Dealing with a workplace bully

Answer: Since this is part of a repeating pattern you could file a harassment complaint with management and they would be obliged under the governing legislation to do an investigation. That, however, should be your last resort.  It is a step which, once taken, could permanently mar the relationship and you don’t want to do it unless you are at the point where you’ve got nothing less to lose. 

The first method you should try is indifference. Utter indifference.  School your face and voice. Don’t appear to be upset or even mildly concerned about their anger.  Answer with as few words as possible then go back to whatever you were working on whether they are finished talking or not. If you are not a responsive audience to the drama that is her life she may back off. She wants to complain to somebody who cares. If you clearly don’t care perhaps she will find a new audience.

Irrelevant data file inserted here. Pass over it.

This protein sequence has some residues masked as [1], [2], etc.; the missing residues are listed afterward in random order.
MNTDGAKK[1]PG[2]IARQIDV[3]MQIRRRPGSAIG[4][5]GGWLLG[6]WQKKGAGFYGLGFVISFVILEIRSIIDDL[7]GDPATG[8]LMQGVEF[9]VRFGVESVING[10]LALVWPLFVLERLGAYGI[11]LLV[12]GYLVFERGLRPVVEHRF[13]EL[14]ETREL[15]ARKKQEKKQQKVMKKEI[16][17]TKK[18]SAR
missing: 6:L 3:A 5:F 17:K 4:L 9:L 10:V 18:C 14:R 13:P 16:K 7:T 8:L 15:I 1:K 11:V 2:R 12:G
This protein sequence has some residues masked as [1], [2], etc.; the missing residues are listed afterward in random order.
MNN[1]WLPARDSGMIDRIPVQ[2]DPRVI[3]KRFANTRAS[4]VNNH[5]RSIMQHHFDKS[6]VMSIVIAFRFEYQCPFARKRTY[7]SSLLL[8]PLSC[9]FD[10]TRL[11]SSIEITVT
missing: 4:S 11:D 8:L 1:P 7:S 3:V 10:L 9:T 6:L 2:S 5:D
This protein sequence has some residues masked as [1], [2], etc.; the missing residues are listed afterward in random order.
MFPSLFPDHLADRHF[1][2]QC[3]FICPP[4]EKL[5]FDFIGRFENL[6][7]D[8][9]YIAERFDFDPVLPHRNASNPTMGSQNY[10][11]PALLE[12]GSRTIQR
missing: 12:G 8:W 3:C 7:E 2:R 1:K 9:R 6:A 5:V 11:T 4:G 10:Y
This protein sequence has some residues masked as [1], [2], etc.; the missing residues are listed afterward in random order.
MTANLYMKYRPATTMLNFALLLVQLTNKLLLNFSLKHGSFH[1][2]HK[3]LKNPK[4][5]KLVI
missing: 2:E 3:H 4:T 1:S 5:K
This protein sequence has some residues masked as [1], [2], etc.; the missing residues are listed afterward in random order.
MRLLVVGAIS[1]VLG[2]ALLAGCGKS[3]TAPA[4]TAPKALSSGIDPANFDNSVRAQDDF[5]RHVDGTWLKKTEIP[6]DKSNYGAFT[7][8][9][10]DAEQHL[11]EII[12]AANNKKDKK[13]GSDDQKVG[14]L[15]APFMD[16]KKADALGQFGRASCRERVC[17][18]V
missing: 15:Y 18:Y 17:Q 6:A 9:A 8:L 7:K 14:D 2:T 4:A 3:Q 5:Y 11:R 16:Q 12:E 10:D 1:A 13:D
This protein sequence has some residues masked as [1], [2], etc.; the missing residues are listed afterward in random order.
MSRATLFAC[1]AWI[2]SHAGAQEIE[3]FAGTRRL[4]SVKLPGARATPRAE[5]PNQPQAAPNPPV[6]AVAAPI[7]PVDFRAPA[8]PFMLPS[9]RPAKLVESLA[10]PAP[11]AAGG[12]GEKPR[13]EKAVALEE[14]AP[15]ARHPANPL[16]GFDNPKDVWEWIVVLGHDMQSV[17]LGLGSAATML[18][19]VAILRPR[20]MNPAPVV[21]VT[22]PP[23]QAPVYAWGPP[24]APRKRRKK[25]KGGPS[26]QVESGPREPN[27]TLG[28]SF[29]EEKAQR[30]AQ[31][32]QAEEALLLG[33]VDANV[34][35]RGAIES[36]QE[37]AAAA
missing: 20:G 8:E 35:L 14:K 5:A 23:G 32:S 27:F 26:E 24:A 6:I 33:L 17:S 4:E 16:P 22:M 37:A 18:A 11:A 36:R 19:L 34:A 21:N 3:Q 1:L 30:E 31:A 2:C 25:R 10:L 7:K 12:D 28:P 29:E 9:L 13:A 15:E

If indifference doesn’t work, the next time something like this happens use assertiveness. Ask her to come back later and talk to you about the issue and to make sure that she does not crowd you at your desk or use a raised voice.  Then go back to your work.  A lot of bullies simply don’t know what to do if they get push back.  Some people spend so much of their life using an aggressive and raised voice that they don’t even know they are doing it any more.  If none of the above works tell her that you are considering filing a harassment complaint against her because she is consistently crowding you and presenting an aggressive demeanor. Tell her that if it does not stop permanently you will be left with no other choice.

Throughout the above process you should start journaling these encounters so that if you do have 

Ed Canning
Ed Canning
P: 905.572.5809